Casino Bus Operators Gambling on Safety, NTSB Investigating
Posted on: October 29, 2016, 03:00h.
Last updated on: October 29, 2016, 01:09h.
Casino bus companies are being investigated by the National Transportation Safety Board (NTSB), the federal agency responsible for investigating civil accidents.
The NTSB confirmed this week to the Associated Press that the rise in casino bus accidents has become a serious concern for the US agency based in Washington, DC.
Bus operators transport patrons from major cities like Los Angeles and New York to regional gambling venues for short stints on the casino floor.
The demographics that hop onboard are typically older and lower-income people.
For less than $30, riders receive round-trip travel, plus free slot money that often equals the cost of the bus seat.
Smaller regional casinos strike deals with bus operators, which are often one or two-person companies, to bring gamblers to their floors.
The NTSB says the industry is thriving, but as gaming revenues rise, so are accidents. The agency is currently studying casino bus operators and crashes to identify common patterns and accident similarities.
Palm Springs Tragedy
The NTSB investigation is in direct response to the deadly California crash last weekend that killed 13 people including the driver and injured 31 others.
According to the California Highway Patrol (CHP), 59-year-old Teodulo Vides failed to brake heading into a slowed construction zone on Interstate 10. His bus, the only one in his company’s fleet, plowed into the back of a semi-truck at 65 mph.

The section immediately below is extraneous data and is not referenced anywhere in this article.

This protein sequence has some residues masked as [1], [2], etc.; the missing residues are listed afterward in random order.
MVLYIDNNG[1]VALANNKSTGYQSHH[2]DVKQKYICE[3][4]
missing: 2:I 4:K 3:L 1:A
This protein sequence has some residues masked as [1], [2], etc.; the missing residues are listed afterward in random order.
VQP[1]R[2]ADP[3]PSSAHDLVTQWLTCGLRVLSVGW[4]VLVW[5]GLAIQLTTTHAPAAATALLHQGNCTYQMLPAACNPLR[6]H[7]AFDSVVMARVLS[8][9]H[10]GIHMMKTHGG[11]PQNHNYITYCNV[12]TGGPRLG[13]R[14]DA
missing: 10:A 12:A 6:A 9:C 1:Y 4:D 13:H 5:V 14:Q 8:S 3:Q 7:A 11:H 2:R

Vides’ route began with an 11 pm pickup in Los Angeles’ Koreatown. Forty-four passengers each paid $20 for the 270-mile round-trip commute to Red Earth Casino in Salton City, California. It ended shortly after 5 am when the bus crashed.
The specific arrangement between the casino and Vides is unclear. But since the bus passed numerous casinos along its route, many of which are far fancier than Red Earth, it’s safe to say free slot money was given to customers and Vides likely received a per-player kickback.
More Stringent Oversight
It remains unclear whether Vides was under the influence of drugs or alcohol, if he fell asleep, or had a medical emergency such as a heart attack. The NTSB is also trying to determine if the bus experienced a mechanical malfunction.
By all narratives being assembled by local media outlets, Vides was a beloved figure in the community and considered his customers family. But his driving record wasn’t entirely clean.
Vides had been sued three times during his 25-year career operating the company, though no verdicts against him were reached. In 2011, Vides was cited for going over 80 mph in a 70 mph zone just miles from where the crash occurred on October 30.
The bus also failed to pass inspections in years past, but CHP said records do not show why the vehicle flunked. The bus’ most recent inspection was in April, and documents show there were no known mechanical issues at that time.
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